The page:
Taken from this post here
Q. "What purposes does an i/o scheduler serve?"
Minimize hard disk seek latency.
Prioritize I/O requests from processes.
Allocate disk bandwidth for running processes.
Guarantee that certain requests will be served before a deadline.
So in the simplest of simplest form: Kernel controls the disk access using I/O Scheduler.
Q. "What goals every I/O scheduler tries to balance?"
Fairness (let every process have its share of the access to disk)
Performance (try to serve requests close to current disk head position first, because seeking there is fastest)
Real-time (guarantee that a request is serviced in a given time)
Q. "Description, advantages, disadvantages of each I/O Scheduler?"
Inserts all the incoming I/O requests to a First In First Out queue and implements request merging. Best used with storage devices that does not depend on mechanical movement to access data (yes, like our flash drives). Advantage here is that flash drives does not require reordering of multiple I/O requests unlike in normal hard drives.
Serves I/O requests with least number of cpu cycles. (Battery friendly?)
Best for flash drives since there is no seeking penalty.
Good throughput on db systems.
Reduction in number of cpu cycles used is proportional to drop in performance.
Goal is to minimize I/O latency or starvation of a request. The same is achieved by round robin policy to be fair among multiple I/O requests. Five queues are aggressively used to reorder incoming requests.
Nearly a real time scheduler.
Excels in reducing latency of any given single I/O.
Best scheduler for database access and queries.
Bandwidth requirement of a process - what percentage of CPU it needs, is easily calculated.
Like noop, a good scheduler for solid state/flash drives.
When system is overloaded, set of processes that may miss deadline is largely unpredictable.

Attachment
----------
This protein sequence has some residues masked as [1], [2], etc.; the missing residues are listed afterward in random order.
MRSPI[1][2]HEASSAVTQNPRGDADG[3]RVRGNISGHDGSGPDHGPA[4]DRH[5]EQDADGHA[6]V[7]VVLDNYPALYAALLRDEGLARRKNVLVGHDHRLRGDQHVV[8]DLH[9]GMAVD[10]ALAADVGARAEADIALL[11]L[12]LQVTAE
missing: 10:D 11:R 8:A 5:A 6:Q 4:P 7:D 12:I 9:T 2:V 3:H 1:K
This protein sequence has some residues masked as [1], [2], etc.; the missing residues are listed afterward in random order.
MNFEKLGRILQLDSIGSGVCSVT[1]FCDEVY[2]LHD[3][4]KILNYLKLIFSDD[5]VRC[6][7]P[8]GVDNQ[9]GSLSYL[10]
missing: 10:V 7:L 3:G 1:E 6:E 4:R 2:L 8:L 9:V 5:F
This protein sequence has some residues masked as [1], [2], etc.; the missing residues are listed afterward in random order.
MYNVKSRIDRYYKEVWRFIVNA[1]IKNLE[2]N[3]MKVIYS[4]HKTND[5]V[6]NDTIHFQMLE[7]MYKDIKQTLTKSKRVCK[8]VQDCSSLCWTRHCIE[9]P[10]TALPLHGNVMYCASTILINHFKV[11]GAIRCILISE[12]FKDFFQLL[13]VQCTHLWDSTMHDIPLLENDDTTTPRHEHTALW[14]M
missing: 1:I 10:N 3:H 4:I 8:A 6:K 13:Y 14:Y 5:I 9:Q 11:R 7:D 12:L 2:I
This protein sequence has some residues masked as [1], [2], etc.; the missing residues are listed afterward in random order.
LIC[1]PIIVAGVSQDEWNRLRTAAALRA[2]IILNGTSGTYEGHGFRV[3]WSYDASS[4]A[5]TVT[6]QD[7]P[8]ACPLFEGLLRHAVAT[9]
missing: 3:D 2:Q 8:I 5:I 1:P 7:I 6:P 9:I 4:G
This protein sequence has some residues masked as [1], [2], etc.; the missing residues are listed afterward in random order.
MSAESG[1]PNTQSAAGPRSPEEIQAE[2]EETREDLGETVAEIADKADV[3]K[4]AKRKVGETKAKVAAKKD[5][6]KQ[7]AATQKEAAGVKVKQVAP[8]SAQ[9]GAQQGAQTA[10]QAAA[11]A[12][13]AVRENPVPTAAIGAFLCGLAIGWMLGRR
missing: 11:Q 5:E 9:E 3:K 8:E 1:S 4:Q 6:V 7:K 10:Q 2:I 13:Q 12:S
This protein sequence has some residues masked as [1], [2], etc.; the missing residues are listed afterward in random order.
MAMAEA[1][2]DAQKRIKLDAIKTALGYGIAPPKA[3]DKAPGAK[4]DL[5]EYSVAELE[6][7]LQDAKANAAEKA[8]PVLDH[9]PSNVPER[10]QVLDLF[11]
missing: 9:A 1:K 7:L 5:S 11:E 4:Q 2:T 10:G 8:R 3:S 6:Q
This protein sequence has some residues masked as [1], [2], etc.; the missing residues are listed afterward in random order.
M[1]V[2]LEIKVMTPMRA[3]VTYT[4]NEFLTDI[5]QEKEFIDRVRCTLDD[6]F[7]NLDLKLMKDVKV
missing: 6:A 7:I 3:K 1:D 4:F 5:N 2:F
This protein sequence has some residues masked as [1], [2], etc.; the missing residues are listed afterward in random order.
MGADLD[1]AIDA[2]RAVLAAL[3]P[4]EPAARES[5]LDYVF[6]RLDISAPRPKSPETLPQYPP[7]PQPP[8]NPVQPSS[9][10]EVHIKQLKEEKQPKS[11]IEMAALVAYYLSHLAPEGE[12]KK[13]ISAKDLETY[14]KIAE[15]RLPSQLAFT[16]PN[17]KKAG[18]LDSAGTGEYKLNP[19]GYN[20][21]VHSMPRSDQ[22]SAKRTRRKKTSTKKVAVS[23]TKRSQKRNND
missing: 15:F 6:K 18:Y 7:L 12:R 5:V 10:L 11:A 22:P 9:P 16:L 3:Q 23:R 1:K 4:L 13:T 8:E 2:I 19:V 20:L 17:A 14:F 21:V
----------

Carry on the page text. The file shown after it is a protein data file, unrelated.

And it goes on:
Completely Fair Queuing scheduler maintains a scalable per-process I/O queue and attempts to distribute the available I/O bandwidth equally among all I/O requests. Each per-process queue contains synchronous requests from processes. Time slice allocated for each queue depends on the priority of the 'parent' process. V2 of CFQ has some fixes which solves process' i/o starvation and some small backward seeks in the hope of improving responsiveness.
Considered to deliver a balanced i/o performance.
Easiest to tune.
Excels on multiprocessor systems.
Best database system performance after deadline.
Some users report media scanning takes longest to complete using CFQ. This could be because of the property that since the bandwidth is equally distributed to all i/o operations during boot-up, media scanning is not given any special priority.
Jitter (worst-case-delay) exhibited can sometimes be high, because of the number of tasks competing for the disk.
Instead of time slices allocation by CFQ, BFQ assigns budgets. Disk is granted to an active process until it's budget (number of sectors) expires. BFQ assigns high budgets to non-read tasks. Budget assigned to a process varies over time as a function of it's behavior.
Believed to be very good for usb data transfer rate.
Believed to be the best scheduler for HD video recording and video streaming. (because of less jitter as compared to CFQ and others)
Considered an accurate i/o scheduler.
Achieves about 30% more throughput than CFQ on most workloads.
Not the best scheduler for benchmarking.
Higher budget assigned to a process can affect interactivity and increased latency.
Simple I/O scheduler aims to keep minimum overhead to achieve low latency to serve I/O requests. No priority quesues concepts, but only basic merging. Sio is a mix between noop & deadline. No reordering or sorting of requests.
Simple, so reliable.
Minimized starvation of requests.
Slow random-read speeds on flash drives, compared to other schedulers.
Sequential-read speeds on flash drives also not so good.
Unlike other schedulers, synchronous and asynchronous requests are not treated separately, instead a deadline is imposed for fairness. The next request to be served is based on it's distance from last request.
May be best for benchmarking because at the peak of it's 'form' VR performs best.
Performance fluctuation results in below-average performance at times.
Least reliable/most unstable.
Based on two facts
i) Disk seeks are really slow.
ii) Write operations can happen whenever, but there is always some process waiting for read operation.
So anticipatory prioritize read operations over write. It anticipates synchronous read operations.
Read requests from processes are never starved.
As good as noop for read-performance on flash drives.
'Guess works' might not be always reliable.
Reduced write-performance on high performance disks.
Q. "Best I/O Scheduler?"
A.There is nothing called "best" i/o scheduler. Depending on your usage environment and tasks/apps been run, use different schedulers. That's the best i can suggest.
However, considering the overall performance, battery, reliability and low latency, it is believed that
SIO > Noop > Deadline > VR > BFQ > CFQ, given all schedulers are tweaked and the storage used is a flash device
Explanation of Different Governors